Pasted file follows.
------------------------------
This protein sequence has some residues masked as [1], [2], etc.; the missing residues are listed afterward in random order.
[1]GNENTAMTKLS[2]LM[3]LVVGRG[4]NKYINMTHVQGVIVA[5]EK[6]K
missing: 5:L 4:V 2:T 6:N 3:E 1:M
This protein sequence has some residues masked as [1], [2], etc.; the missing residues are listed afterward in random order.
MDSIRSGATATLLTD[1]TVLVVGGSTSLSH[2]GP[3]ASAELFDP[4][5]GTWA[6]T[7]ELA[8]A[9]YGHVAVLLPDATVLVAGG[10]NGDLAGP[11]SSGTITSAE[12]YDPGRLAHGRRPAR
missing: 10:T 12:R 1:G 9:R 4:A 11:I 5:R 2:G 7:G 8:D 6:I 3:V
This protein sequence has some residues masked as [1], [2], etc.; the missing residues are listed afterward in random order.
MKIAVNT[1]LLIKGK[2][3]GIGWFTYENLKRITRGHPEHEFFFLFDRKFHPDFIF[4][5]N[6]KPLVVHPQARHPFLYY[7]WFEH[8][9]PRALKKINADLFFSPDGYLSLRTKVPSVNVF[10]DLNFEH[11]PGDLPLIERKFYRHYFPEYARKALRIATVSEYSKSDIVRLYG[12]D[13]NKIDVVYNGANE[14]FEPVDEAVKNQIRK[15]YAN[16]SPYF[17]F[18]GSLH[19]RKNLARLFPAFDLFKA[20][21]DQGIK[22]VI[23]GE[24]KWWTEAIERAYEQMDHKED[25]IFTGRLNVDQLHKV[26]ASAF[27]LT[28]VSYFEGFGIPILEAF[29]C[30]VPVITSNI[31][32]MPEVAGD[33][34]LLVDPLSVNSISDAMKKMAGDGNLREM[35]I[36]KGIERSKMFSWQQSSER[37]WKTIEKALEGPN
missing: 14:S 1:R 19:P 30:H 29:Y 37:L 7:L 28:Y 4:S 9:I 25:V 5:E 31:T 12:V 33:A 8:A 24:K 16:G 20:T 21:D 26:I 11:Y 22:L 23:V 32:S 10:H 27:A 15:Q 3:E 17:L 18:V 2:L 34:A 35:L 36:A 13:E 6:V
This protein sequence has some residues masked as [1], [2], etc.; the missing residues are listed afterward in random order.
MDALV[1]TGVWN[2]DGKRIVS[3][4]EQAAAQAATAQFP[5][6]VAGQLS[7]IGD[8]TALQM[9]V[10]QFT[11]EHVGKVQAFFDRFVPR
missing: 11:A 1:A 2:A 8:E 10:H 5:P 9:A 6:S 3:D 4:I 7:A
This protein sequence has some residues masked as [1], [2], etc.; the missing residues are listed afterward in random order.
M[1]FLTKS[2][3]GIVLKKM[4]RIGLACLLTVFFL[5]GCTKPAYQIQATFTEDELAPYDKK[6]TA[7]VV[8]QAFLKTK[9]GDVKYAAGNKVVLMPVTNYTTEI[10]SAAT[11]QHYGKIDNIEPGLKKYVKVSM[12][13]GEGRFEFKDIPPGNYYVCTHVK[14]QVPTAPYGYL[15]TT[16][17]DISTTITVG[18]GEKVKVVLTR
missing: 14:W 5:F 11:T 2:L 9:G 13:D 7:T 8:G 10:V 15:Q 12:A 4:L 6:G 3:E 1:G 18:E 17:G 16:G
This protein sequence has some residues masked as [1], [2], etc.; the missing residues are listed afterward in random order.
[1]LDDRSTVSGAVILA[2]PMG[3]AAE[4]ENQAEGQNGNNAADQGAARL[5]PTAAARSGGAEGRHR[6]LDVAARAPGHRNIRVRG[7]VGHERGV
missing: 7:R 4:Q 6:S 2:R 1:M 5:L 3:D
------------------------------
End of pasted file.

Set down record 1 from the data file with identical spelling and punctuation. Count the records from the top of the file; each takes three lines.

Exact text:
This protein sequence has some residues masked as [1], [2], etc.; the missing residues are listed afterward in random order.
[1]GNENTAMTKLS[2]LM[3]LVVGRG[4]NKYINMTHVQGVIVA[5]EK[6]K
missing: 5:L 4:V 2:T 6:N 3:E 1:M